With the Democratic primary for State Senator in the 40th district coming up on Thursday, Sept. 13th, the Record-Review is profiling each of the two candidates. This week the focus is on Pete Harckham.


The winner of the Democratic primary will face incumbent Republican Terrance Murphy in the November general election.

"Harckham touts experience 'as a distinct advantage'"

Pete Harckham is currently a Lewisboro resident. He grew up in Rockland County, where he attended Clarkstown High School North. Later a student at Dickinson College, he graduated in 1982 with a Bachelor of Arts in English.


“My first job out of college was working for a law firm assisting in an anti-trust litigation between oil companies and the makers of off-shore oil rigs,” Mr. Harckham said. “From there I moved to the advertising business, working on Madison Avenue.”
 Asked to name the most important job he had held, he pointed to his years serving as a Westchester County Legislator. Mr. Harckham represented the 2nd legislative district, which includes Bedford, Lewisboro, and Pound Ridge as well as Mount Kisco, North Salem and Somers, from 2008 to 2015. He was the majority leader for two terms, from 2010 to 2013. During his first year on the board, Andy Spano a Democrat, was county executive. Mr. Spano was defeated when he ran for re-election in 2009, and Republican Rob Astorino became county executive for the rest of Mr. Harckham’s time on the board.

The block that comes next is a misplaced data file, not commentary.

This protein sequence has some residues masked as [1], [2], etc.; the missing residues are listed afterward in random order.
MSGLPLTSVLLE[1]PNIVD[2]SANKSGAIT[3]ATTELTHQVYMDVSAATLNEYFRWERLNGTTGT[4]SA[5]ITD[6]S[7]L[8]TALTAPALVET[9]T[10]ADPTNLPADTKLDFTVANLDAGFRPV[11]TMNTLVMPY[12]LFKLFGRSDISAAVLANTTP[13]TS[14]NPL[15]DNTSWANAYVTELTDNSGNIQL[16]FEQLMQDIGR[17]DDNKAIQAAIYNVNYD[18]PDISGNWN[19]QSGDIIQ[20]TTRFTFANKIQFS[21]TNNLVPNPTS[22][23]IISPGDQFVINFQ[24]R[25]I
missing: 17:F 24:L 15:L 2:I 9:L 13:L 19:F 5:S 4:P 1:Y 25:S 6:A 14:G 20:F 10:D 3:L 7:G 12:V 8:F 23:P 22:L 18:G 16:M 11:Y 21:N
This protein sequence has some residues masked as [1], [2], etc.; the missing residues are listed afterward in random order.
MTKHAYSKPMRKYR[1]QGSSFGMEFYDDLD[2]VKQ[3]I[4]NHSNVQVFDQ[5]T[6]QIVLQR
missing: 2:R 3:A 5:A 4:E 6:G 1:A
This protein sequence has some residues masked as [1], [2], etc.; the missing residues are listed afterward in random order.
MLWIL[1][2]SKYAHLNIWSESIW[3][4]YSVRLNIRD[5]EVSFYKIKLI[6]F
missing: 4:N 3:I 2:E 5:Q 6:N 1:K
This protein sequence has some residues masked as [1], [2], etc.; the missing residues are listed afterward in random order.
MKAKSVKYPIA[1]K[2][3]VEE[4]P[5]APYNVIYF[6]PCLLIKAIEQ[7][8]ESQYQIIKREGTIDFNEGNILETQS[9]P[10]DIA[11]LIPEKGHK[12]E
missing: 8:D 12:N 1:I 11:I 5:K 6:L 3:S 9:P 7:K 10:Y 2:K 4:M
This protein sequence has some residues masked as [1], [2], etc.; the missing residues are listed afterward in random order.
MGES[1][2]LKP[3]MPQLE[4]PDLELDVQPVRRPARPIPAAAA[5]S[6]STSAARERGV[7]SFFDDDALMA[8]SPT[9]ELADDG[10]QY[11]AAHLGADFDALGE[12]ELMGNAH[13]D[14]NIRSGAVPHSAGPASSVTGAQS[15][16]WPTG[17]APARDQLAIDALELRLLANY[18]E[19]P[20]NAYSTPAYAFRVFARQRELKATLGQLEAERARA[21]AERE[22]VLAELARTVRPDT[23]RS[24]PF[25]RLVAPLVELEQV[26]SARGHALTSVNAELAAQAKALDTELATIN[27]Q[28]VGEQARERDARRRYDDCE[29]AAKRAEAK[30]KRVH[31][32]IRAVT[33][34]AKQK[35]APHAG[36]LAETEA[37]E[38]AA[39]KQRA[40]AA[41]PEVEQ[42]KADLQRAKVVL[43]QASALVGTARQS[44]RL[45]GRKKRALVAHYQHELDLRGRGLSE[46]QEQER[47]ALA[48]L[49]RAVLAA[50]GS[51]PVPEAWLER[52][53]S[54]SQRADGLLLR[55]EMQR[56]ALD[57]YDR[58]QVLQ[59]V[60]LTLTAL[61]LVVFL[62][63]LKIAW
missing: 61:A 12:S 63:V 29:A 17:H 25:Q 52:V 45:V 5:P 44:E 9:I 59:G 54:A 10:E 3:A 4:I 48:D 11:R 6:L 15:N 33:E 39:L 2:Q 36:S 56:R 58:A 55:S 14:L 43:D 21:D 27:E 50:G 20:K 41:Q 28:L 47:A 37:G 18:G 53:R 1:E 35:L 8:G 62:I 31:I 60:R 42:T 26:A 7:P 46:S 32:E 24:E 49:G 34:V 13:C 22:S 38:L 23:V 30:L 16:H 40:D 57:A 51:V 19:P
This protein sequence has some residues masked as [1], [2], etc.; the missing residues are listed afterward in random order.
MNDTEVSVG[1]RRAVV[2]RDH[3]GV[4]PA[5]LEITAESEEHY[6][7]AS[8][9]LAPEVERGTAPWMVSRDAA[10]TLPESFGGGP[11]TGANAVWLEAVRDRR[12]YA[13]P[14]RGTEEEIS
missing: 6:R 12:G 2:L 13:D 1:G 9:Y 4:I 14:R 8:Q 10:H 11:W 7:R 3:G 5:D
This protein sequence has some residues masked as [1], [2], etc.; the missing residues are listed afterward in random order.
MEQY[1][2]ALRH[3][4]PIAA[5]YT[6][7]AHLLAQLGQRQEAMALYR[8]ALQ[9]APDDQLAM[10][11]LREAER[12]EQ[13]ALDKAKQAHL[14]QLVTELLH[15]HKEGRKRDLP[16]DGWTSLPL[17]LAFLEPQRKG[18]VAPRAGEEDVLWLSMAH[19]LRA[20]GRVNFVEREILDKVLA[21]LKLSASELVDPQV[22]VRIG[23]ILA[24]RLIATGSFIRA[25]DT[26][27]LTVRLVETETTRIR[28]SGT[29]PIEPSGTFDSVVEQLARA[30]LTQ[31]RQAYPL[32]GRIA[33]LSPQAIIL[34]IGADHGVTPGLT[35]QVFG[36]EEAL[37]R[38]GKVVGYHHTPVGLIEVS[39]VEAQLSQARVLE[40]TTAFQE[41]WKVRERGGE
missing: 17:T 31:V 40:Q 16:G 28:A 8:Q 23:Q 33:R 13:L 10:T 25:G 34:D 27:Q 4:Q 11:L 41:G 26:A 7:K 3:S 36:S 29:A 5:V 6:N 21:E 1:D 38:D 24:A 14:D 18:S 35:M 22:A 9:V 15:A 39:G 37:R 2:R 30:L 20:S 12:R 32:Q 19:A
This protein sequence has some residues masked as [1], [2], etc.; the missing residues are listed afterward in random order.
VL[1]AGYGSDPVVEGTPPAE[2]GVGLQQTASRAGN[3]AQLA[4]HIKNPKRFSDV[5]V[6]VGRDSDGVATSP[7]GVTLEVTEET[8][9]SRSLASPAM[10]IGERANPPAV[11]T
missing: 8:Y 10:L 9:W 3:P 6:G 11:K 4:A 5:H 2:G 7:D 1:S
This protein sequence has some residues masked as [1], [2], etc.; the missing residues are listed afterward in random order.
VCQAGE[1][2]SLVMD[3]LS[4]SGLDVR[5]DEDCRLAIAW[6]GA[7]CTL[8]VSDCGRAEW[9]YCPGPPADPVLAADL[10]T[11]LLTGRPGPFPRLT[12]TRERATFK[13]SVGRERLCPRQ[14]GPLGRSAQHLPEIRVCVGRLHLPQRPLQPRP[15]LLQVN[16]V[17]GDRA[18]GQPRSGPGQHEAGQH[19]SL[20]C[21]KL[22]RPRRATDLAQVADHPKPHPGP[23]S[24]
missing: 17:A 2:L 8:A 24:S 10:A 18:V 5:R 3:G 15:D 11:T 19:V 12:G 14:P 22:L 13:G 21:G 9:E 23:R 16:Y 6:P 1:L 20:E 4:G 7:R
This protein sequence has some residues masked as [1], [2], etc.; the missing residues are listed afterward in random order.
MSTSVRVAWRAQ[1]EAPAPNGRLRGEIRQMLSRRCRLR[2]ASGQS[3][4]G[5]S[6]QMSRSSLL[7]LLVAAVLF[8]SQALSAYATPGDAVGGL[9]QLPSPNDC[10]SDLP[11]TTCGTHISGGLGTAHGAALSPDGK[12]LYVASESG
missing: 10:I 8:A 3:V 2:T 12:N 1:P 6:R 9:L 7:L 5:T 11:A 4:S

“The board is small enough that you can accomplish things,” Mr. Harckham said, “but represents a large enough population – nearly one million people – that what you do is impactful.” 
        Among the accomplishments Mr. Harckham cited for his tenure on the board are both legislative achievements when Democrats controlled the board, and battles fought once Mr. Astorino entered office and, subsequently, Republicans gained control.


“We passed important legislation to expand the scope of the Human Rights Compassion to enforce the Federal Fair Housing law,’ he said, “and we created a program to help people stave off foreclosure and eviction during the height of the housing crisis.”


Mr. Harckham said he fought “unwise cuts to childcare subsidies” in order to empower lower income families to keep working and contributing to the economy in Westchester, and to keep them off expensive mandated services. On the environmental front, he said, “we passed key legislation to facilitate growth of the solar industry in Westchester, along with expanding plastics recycling from only 1-2, to 3-7.” In addition, he said, “I negotiated a multi-part septic management plan that saved watershed municipalities money while meeting rigorous phosphorous reduction mandates.”


An economic efficiency for which Mr. Harckham takes at least partial credit was helping to facilitate the merger of the Mount Kisco police with the county police. “That saved money by sharing services and personnel,” he said, “as well as providing better protection to the village.” He said he also worked with the County Office of Emergency Management, as well as local municipal OEMs during hurricanes Sandy and Irene and the Halloween Nor’easter. “And all of the while,” he added, “we battled budget challenges due to the recession; we had held the line on taxes and saved jobs in the process.” 
         Mr. Harckham explained what made him first decide to run for elective office. “I had been actively fighting for progressive Democratic values in what was then a largely Republican area of the Hudson Valley, since 2000,” he said. “I also became a board member of A-HOME, an organization that builds and manages affordable housing in northern Westchester. I saw how effective county government could be in facilitating the creation of housing and realized that as the regional government, county government was well suited to tackle a number of issues in northern Westchester.”